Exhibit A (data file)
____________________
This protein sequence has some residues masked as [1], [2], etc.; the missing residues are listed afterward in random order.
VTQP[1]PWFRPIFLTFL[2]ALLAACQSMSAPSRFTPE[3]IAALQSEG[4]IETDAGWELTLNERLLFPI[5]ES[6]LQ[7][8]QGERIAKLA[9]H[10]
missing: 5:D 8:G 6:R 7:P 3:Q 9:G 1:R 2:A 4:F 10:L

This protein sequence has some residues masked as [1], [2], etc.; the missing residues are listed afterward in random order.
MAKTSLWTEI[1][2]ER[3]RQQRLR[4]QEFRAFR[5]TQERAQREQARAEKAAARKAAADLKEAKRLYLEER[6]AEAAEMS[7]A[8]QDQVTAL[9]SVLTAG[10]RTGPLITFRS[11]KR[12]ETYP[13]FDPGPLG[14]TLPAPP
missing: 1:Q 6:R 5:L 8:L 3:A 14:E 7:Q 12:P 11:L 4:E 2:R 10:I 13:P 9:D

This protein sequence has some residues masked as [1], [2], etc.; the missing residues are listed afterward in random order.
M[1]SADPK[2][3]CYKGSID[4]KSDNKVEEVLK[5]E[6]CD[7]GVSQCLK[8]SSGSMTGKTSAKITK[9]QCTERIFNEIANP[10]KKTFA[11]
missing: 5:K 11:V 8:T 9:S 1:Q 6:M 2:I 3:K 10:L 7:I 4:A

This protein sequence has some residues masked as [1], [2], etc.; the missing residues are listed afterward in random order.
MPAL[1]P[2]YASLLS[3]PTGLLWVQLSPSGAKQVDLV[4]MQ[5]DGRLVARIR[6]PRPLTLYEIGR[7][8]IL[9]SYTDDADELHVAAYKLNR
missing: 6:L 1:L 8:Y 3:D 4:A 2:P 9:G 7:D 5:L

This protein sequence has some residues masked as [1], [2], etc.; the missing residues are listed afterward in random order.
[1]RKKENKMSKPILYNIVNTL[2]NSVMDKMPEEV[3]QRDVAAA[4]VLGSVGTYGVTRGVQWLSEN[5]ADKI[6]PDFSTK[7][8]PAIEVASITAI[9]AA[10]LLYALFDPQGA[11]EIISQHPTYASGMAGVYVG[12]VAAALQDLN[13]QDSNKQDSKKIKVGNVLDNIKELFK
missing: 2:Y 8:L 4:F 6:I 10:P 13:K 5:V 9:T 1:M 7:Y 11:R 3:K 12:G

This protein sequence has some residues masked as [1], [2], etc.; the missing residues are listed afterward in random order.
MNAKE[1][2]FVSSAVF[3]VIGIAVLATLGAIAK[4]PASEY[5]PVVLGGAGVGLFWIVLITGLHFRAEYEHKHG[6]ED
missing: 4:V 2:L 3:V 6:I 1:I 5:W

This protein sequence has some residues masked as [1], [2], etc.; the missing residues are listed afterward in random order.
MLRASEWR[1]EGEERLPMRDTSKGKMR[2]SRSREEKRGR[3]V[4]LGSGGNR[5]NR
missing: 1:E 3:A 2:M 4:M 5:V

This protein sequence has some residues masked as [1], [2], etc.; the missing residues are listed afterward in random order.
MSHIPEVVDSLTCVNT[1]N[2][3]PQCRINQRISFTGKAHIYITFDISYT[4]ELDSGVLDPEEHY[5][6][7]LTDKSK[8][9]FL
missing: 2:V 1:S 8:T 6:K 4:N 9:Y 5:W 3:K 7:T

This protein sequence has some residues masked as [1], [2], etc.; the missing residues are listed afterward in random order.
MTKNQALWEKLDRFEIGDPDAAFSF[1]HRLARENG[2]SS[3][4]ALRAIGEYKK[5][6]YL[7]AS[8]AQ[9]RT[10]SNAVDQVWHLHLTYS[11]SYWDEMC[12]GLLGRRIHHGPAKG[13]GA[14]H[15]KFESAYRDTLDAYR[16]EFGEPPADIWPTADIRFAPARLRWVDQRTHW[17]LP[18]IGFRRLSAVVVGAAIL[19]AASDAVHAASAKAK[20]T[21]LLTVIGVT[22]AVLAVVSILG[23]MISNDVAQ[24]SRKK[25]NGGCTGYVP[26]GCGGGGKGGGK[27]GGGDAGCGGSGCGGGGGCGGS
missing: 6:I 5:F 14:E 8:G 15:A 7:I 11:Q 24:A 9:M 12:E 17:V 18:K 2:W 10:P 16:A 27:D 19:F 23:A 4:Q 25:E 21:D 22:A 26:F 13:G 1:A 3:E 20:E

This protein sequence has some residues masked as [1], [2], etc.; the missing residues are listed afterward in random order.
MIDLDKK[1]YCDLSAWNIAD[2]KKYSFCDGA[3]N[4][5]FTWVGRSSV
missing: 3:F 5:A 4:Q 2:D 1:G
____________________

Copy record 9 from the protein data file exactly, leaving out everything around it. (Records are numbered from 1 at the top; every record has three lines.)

This protein sequence has some residues masked as [1], [2], etc.; the missing residues are listed afterward in random order.
MTKNQALWEKLDRFEIGDPDAAFSF[1]HRLARENG[2]SS[3][4]ALRAIGEYKK[5][6]YL[7]AS[8]AQ[9]RT[10]SNAVDQVWHLHLTYS[11]SYWDEMC[12]GLLGRRIHHGPAKG[13]GA[14]H[15]KFESAYRDTLDAYR[16]EFGEPPADIWPTADIRFAPARLRWVDQRTHW[17]LP[18]IGFRRLSAVVVGAAIL[19]AASDAVHAASAKAK[20]T[21]LLTVIGVT[22]AVLAVVSILG[23]MISNDVAQ[24]SRKK[25]NGGCTGYVP[26]GCGGGGKGGGK[27]GGGDAGCGGSGCGGGGGCGGS
missing: 6:I 5:F 14:E 8:G 15:A 7:I 11:Q 24:A 9:M 12:E 17:V 18:K 2:W 10:P 16:A 27:D 19:F 23:A 4:Q 25:E 21:D 22:A 26:F 13:G 1:A 3:E 20:E